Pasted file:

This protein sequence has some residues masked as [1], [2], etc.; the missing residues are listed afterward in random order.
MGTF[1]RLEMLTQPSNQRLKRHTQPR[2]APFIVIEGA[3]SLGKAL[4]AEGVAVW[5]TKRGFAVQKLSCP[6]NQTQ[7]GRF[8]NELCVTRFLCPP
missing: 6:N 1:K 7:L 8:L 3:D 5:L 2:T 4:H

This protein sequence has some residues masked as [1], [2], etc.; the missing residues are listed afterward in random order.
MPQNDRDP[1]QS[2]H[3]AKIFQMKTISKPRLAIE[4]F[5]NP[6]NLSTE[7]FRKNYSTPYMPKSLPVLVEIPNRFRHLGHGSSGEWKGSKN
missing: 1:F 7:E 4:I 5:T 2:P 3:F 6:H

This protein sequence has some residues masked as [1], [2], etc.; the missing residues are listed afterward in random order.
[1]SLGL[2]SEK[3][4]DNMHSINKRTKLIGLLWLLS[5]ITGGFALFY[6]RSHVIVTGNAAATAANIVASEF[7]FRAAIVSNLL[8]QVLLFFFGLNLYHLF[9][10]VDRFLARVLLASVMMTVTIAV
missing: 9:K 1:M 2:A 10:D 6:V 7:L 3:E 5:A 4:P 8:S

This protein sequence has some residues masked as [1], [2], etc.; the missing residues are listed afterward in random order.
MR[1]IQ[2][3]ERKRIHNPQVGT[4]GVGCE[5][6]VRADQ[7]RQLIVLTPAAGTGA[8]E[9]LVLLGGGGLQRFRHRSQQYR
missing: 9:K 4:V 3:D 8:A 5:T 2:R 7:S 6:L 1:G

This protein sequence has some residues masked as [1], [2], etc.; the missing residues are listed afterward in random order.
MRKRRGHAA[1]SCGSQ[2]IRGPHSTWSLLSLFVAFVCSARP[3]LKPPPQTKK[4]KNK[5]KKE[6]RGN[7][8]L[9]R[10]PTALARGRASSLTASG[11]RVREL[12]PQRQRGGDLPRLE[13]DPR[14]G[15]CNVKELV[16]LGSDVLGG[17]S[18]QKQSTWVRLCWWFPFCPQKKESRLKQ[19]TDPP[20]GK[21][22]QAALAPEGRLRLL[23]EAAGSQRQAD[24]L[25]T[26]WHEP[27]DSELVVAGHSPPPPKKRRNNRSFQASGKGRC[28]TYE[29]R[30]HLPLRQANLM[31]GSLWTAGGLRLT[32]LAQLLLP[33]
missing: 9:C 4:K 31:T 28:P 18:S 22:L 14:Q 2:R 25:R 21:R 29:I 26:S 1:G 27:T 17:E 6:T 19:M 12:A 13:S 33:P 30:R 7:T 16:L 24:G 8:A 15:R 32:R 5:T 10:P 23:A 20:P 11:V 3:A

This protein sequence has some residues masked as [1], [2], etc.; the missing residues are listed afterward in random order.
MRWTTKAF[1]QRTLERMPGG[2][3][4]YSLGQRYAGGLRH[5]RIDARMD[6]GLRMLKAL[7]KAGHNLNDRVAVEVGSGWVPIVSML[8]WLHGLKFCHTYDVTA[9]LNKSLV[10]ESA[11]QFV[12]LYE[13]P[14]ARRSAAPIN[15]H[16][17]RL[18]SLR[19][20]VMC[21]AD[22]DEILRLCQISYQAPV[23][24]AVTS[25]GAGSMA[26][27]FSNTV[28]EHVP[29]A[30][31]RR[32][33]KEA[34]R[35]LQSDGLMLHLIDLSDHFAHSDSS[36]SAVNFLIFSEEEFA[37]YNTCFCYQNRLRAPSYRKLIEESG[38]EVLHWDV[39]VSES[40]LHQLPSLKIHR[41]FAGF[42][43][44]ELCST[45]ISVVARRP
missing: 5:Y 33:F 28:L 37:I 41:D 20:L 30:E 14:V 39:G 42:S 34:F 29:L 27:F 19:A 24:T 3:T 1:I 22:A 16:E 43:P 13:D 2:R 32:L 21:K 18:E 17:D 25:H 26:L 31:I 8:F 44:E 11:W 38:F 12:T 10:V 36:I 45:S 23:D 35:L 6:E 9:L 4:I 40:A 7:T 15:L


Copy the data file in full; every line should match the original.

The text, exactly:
This protein sequence has some residues masked as [1], [2], etc.; the missing residues are listed afterward in random order.
MGTF[1]RLEMLTQPSNQRLKRHTQPR[2]APFIVIEGA[3]SLGKAL[4]AEGVAVW[5]TKRGFAVQKLSCP[6]NQTQ[7]GRF[8]NELCVTRFLCPP
missing: 6:N 1:K 7:L 8:L 3:D 5:L 2:T 4:H

This protein sequence has some residues masked as [1], [2], etc.; the missing residues are listed afterward in random order.
MPQNDRDP[1]QS[2]H[3]AKIFQMKTISKPRLAIE[4]F[5]NP[6]NLSTE[7]FRKNYSTPYMPKSLPVLVEIPNRFRHLGHGSSGEWKGSKN
missing: 1:F 7:E 4:I 5:T 2:P 3:F 6:H

This protein sequence has some residues masked as [1], [2], etc.; the missing residues are listed afterward in random order.
[1]SLGL[2]SEK[3][4]DNMHSINKRTKLIGLLWLLS[5]ITGGFALFY[6]RSHVIVTGNAAATAANIVASEF[7]FRAAIVSNLL[8]QVLLFFFGLNLYHLF[9][10]VDRFLARVLLASVMMTVTIAV
missing: 9:K 1:M 2:A 10:D 6:V 7:L 3:E 5:A 4:P 8:S

This protein sequence has some residues masked as [1], [2], etc.; the missing residues are listed afterward in random order.
MR[1]IQ[2][3]ERKRIHNPQVGT[4]GVGCE[5][6]VRADQ[7]RQLIVLTPAAGTGA[8]E[9]LVLLGGGGLQRFRHRSQQYR
missing: 9:K 4:V 3:D 8:A 5:T 2:R 7:S 6:L 1:G

This protein sequence has some residues masked as [1], [2], etc.; the missing residues are listed afterward in random order.
MRKRRGHAA[1]SCGSQ[2]IRGPHSTWSLLSLFVAFVCSARP[3]LKPPPQTKK[4]KNK[5]KKE[6]RGN[7][8]L[9]R[10]PTALARGRASSLTASG[11]RVREL[12]PQRQRGGDLPRLE[13]DPR[14]G[15]CNVKELV[16]LGSDVLGG[17]S[18]QKQSTWVRLCWWFPFCPQKKESRLKQ[19]TDPP[20]GK[21][22]QAALAPEGRLRLL[23]EAAGSQRQAD[24]L[25]T[26]WHEP[27]DSELVVAGHSPPPPKKRRNNRSFQASGKGRC[28]TYE[29]R[30]HLPLRQANLM[31]GSLWTAGGLRLT[32]LAQLLLP[33]
missing: 9:C 4:K 31:T 28:P 18:S 22:L 14:Q 2:R 25:R 21:R 29:I 26:S 1:G 27:T 17:E 6:T 19:M 12:A 13:S 33:P 30:R 7:T 16:L 24:G 8:A 15:R 32:R 5:T 10:P 23:A 20:P 11:V 3:A

This protein sequence has some residues masked as [1], [2], etc.; the missing residues are listed afterward in random order.
MRWTTKAF[1]QRTLERMPGG[2][3][4]YSLGQRYAGGLRH[5]RIDARMD[6]GLRMLKAL[7]KAGHNLNDRVAVEVGSGWVPIVSML[8]WLHGLKFCHTYDVTA[9]LNKSLV[10]ESA[11]QFV[12]LYE[13]P[14]ARRSAAPIN[15]H[16][17]RL[18]SLR[19][20]VMC[21]AD[22]DEILRLCQISYQAPV[23][24]AVTS[25]GAGSMA[26][27]FSNTV[28]EHVP[29]A[30][31]RR[32][33]KEA[34]R[35]LQSDGLMLHLIDLSDHFAHSDSS[36]SAVNFLIFSEEEFA[37]YNTCFCYQNRLRAPSYRKLIEESG[38]EVLHWDV[39]VSES[40]LHQLPSLKIHR[41]FAGF[42][43][44]ELCST[45]ISVVARRP
missing: 5:Y 33:F 28:L 37:I 41:D 20:L 30:E 14:V 39:G 42:S 34:F 29:L 27:F 19:A 24:T 3:T 1:I 22:A 16:E 43:P 13:D 2:R 32:L 21:K 18:E 17:D 25:H 26:L 31:I 8:F 44:E 11:W 38:F 12:T 10:V 36:I 45:S 23:D 35:L 6:E 9:L 4:I 40:A 7:T 15:L